News

Management consultant who lived on Bibby Stockholm migrant barge while working on an oil and gas project in Shetland Isles says he quit the job because conditions on board were so bad


  • Howard Russell says the atmosphere onboard had an effect on his mental health

A management consultant who used to live on the Bibby Stockholm migrant barge says he quit his job just to ‘escape’ because conditions on board were so bad.

Howard Russell, 67, lived in the barge for three weeks in 2013 while working on an oil and gas project on the Shetland Isles.

He says the difficult atmosphere onboard had an effect on his mental health and left him unable to sleep or function at work.

The barge – formerly a prison – has since been repurposed as a floating home for asylum seekers. It is currently located in Portland Port, Dorset.

Howard, from Doncaster, South Yorkshire, said: ‘Staying there had an effect on my mental health.

Howard Russell, 67, lived in the barge for three weeks in 2013 while working on an oil and gas project on the Shetland Isles.

Howard Russell, 67, lived in the barge for three weeks in 2013 while working on an oil and gas project on the Shetland Isles.

The barge - formerly a prison - has since been repurposed as a floating home for asylum seekers. It is currently located in Portland Port, Dorset. (stock image)

The barge – formerly a prison – has since been repurposed as a floating home for asylum seekers. It is currently located in Portland Port, Dorset. (stock image)

‘I couldn’t function at work. It was difficult with the lack of sleep and segregation feeling of it.

‘It was just horrible – no one was happy. There was no atmosphere. It was dead, especially when you found out it was previously used as a prison.

‘The main problem was the barge didn’t have its own power so there were huge generators outside which were very noisy, and it was very difficult to sleep at night.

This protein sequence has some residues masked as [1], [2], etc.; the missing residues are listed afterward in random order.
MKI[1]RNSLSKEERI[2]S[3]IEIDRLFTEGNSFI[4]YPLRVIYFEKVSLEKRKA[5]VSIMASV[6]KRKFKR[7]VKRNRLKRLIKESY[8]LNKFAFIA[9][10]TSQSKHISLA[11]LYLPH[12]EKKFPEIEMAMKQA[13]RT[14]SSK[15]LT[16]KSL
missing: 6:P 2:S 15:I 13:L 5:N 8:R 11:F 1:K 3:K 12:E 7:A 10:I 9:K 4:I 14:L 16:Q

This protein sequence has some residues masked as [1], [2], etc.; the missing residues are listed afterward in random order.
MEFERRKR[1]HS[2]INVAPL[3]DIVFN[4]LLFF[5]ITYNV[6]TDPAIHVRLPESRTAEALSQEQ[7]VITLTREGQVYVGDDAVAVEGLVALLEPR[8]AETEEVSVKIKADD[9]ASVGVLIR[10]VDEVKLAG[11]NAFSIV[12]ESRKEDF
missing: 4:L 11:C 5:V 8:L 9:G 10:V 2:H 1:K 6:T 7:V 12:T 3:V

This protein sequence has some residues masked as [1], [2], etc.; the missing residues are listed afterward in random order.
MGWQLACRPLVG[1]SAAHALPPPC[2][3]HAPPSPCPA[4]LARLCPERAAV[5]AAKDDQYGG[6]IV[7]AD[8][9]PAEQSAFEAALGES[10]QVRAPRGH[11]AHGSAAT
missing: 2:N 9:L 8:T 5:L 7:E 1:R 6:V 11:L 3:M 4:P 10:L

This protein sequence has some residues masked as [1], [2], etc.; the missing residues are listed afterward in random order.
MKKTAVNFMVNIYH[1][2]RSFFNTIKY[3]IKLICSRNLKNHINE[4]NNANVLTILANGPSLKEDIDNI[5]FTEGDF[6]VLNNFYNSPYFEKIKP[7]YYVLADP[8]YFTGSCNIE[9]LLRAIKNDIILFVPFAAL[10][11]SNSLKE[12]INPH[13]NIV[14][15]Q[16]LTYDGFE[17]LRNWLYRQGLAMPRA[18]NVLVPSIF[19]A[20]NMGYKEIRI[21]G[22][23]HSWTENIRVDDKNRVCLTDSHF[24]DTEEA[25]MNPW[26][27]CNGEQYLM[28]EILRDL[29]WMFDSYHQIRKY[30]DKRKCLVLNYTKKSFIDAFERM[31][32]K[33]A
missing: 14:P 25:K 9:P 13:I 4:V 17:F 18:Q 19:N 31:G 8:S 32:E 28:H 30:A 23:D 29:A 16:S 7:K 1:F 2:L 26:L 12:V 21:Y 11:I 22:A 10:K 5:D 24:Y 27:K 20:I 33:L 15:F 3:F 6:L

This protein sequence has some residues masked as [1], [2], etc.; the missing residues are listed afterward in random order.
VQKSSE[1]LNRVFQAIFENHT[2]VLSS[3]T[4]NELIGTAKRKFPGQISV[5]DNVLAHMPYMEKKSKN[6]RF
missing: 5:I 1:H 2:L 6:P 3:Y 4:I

‘My sympathies are with [the asylum applicants]. I don’t know how many hundreds are on there but I just don’t think it would work.

‘I just remember I walked out of the job and went straight to the local airport and went home.’

Howard stayed on the boat for three weeks in April 2013.

Howard Russell said: 'I couldn't function at work. It was difficult with the lack of sleep and segregation feeling of it'

Howard Russell said: ‘I couldn’t function at work. It was difficult with the lack of sleep and segregation feeling of it’

A view of the Bibby Stockholm barge in Portland Port, pictured on January 26, 2024

A view of the Bibby Stockholm barge in Portland Port, pictured on January 26, 2024 

Inside one of the rooms on the Bibby Stockholm barge in 2023

Inside one of the rooms on the Bibby Stockholm barge in 2023

The first asylum seekers were brought back to the barge, moored in Portland, Dorset, in October

The first asylum seekers were brought back to the barge, moored in Portland, Dorset, in October 

A photo of a TV room on the barge, which was previously used to house offshore workers

A photo of a TV room on the barge, which was previously used to house offshore workers 

At the time, the Bibby Stockholm was based in Lerwick and being used to house contractors working on a gas plant project.

He says most of the contractors living on the boat were engineers and estimates around 50 people were staying on the boat at the time.

It has space for up to 222 people, according to information online.

But he says that despite the relatively small number of people living onboard, the conditions still felt cramped.

‘It seemed OK at first, all the rooms were self-contained and still had a peephole in the door which was a bit off-putting from when it was used as prison,’ said Howard.

‘The seating area in the canteen was very packed, it was fixed tables with benches so inevitably you would be jammed up very close to other people which was not pleasant.

‘It’s just got a hemmed in type feeling, it’s purely industrial and I seem to remember it was quite cold.’

The Bibby Stockholm has been used for refugees since last August as MPs sought to find alternatives to hotel accommodation for those waiting for decisions on their applications.

But the vessel has been plagued with issues – including an outbreak of Legionella bacteria onboard – and in December, police confirmed one of the people onboard had died.

MailOnline has contacted the Home Office for comment.  



Source link

Related Articles

Leave a Reply

Your email address will not be published. Required fields are marked *

Back to top button